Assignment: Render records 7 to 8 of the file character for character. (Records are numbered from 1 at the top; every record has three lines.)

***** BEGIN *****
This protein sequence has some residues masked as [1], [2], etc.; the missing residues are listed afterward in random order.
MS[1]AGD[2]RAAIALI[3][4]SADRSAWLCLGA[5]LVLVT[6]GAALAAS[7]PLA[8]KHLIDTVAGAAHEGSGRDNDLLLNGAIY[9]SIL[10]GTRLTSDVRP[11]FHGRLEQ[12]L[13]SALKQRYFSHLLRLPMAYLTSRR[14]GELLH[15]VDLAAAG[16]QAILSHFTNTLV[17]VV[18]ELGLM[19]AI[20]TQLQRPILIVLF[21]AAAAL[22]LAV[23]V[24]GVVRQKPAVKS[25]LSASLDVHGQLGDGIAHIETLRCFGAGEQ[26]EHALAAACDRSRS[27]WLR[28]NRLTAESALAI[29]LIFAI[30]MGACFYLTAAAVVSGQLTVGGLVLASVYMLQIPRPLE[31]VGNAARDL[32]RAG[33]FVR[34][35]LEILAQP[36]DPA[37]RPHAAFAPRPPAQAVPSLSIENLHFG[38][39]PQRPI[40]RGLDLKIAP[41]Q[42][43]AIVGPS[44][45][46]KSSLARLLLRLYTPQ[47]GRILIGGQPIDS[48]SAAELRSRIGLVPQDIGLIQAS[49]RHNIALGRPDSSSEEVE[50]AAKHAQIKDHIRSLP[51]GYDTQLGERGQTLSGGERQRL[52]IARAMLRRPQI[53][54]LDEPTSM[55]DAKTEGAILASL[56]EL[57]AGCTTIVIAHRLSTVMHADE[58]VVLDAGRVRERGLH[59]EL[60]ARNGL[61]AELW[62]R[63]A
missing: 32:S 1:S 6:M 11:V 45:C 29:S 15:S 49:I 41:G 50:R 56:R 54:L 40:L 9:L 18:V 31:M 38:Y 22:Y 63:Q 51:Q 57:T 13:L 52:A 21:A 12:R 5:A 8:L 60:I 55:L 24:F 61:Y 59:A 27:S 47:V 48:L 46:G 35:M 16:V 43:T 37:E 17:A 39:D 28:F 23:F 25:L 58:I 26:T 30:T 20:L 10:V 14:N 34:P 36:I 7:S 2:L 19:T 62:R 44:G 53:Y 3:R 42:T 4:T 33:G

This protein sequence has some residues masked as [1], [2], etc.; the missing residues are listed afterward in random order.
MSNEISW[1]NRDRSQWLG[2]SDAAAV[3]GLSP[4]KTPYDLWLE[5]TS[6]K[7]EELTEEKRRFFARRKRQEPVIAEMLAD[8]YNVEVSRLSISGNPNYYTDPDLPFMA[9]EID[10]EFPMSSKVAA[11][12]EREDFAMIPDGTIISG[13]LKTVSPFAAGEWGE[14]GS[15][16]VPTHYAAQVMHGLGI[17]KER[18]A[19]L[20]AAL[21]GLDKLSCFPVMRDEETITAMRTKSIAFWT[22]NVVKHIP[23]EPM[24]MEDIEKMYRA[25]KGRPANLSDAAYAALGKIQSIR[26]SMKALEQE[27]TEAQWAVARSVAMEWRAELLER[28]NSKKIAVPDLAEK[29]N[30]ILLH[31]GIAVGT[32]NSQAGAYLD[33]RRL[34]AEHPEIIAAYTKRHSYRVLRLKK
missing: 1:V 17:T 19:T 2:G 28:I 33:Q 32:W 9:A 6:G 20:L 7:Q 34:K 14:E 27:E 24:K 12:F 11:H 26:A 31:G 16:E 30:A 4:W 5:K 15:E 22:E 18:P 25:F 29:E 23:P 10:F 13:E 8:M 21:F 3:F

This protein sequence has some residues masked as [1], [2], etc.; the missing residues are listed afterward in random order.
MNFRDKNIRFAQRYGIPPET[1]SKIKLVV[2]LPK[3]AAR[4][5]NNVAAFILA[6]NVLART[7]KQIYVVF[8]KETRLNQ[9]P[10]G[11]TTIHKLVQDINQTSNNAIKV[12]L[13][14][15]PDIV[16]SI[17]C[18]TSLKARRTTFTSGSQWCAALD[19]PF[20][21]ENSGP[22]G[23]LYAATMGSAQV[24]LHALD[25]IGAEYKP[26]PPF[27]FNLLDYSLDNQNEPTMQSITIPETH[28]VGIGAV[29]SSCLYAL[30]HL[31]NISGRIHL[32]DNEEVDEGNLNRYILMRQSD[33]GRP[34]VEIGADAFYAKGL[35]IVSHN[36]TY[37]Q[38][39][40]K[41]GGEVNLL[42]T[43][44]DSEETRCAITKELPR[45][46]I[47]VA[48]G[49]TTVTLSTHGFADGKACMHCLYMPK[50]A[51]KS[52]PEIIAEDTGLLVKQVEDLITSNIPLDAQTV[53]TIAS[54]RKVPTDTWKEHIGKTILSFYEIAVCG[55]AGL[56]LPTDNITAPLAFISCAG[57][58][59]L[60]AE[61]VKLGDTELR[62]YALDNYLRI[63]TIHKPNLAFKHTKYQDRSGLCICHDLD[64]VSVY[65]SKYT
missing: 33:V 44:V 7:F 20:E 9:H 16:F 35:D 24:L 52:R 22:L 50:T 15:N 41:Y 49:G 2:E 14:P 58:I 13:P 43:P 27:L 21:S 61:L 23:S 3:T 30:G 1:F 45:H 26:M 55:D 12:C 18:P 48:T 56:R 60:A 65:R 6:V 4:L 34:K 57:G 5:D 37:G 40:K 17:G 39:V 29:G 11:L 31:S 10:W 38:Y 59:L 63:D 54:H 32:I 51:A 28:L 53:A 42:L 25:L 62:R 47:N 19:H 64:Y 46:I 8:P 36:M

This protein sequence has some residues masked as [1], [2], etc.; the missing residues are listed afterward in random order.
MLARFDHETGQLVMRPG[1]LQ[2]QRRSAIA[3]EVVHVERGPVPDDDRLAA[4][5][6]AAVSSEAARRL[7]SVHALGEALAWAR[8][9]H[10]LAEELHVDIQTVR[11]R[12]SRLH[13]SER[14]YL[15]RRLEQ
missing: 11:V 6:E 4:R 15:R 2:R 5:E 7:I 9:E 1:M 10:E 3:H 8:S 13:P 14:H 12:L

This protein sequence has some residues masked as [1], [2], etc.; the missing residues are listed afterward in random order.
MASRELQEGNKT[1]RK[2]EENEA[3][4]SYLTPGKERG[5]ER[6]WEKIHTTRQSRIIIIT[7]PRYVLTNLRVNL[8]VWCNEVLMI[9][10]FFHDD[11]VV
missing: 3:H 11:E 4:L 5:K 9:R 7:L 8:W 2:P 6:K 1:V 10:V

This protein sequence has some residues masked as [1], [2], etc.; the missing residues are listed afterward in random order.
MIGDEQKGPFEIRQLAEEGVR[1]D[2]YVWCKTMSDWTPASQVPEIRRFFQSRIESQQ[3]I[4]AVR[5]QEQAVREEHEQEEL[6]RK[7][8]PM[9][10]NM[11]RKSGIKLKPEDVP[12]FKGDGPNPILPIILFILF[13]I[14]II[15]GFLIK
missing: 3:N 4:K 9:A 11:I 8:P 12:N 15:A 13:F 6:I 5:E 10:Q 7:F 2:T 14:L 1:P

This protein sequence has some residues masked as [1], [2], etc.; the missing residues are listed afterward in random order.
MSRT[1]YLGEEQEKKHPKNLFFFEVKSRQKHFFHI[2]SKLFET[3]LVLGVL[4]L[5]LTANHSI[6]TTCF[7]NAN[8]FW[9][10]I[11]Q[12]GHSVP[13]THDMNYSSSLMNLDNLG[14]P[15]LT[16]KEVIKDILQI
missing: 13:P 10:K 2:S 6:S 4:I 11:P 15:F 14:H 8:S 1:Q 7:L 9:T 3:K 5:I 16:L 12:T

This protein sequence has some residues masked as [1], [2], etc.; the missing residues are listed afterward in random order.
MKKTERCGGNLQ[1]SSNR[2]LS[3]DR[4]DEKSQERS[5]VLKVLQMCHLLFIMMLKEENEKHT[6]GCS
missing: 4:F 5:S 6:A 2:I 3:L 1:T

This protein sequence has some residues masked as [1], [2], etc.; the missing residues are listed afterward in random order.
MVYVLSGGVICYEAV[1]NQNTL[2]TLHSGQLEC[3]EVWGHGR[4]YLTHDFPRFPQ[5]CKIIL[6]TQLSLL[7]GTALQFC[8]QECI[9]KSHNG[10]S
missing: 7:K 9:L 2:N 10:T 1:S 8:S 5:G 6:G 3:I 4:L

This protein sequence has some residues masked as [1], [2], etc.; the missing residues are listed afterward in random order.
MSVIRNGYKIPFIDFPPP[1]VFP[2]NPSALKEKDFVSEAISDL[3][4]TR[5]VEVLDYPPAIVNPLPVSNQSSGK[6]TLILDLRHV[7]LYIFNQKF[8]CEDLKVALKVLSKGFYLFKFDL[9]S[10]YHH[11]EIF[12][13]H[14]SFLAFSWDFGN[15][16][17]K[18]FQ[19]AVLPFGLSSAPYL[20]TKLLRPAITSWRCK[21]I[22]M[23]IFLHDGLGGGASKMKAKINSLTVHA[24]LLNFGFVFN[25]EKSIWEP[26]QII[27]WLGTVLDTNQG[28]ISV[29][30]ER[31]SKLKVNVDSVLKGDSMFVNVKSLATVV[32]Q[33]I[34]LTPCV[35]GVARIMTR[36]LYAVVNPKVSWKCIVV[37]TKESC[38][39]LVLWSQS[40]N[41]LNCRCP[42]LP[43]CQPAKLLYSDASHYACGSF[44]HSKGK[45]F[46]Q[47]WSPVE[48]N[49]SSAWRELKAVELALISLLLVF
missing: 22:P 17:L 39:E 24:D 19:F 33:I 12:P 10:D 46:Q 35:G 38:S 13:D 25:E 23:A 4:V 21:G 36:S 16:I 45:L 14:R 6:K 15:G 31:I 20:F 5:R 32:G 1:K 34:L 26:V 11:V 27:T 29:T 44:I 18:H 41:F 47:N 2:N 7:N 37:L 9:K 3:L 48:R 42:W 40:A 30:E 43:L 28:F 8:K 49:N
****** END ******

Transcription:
This protein sequence has some residues masked as [1], [2], etc.; the missing residues are listed afterward in random order.
MSRT[1]YLGEEQEKKHPKNLFFFEVKSRQKHFFHI[2]SKLFET[3]LVLGVL[4]L[5]LTANHSI[6]TTCF[7]NAN[8]FW[9][10]I[11]Q[12]GHSVP[13]THDMNYSSSLMNLDNLG[14]P[15]LT[16]KEVIKDILQI
missing: 13:P 10:K 2:S 6:S 4:I 11:P 15:F 14:H 8:S 1:Q 7:L 9:T 3:K 5:I 16:L 12:T

This protein sequence has some residues masked as [1], [2], etc.; the missing residues are listed afterward in random order.
MKKTERCGGNLQ[1]SSNR[2]LS[3]DR[4]DEKSQERS[5]VLKVLQMCHLLFIMMLKEENEKHT[6]GCS
missing: 4:F 5:S 6:A 2:I 3:L 1:T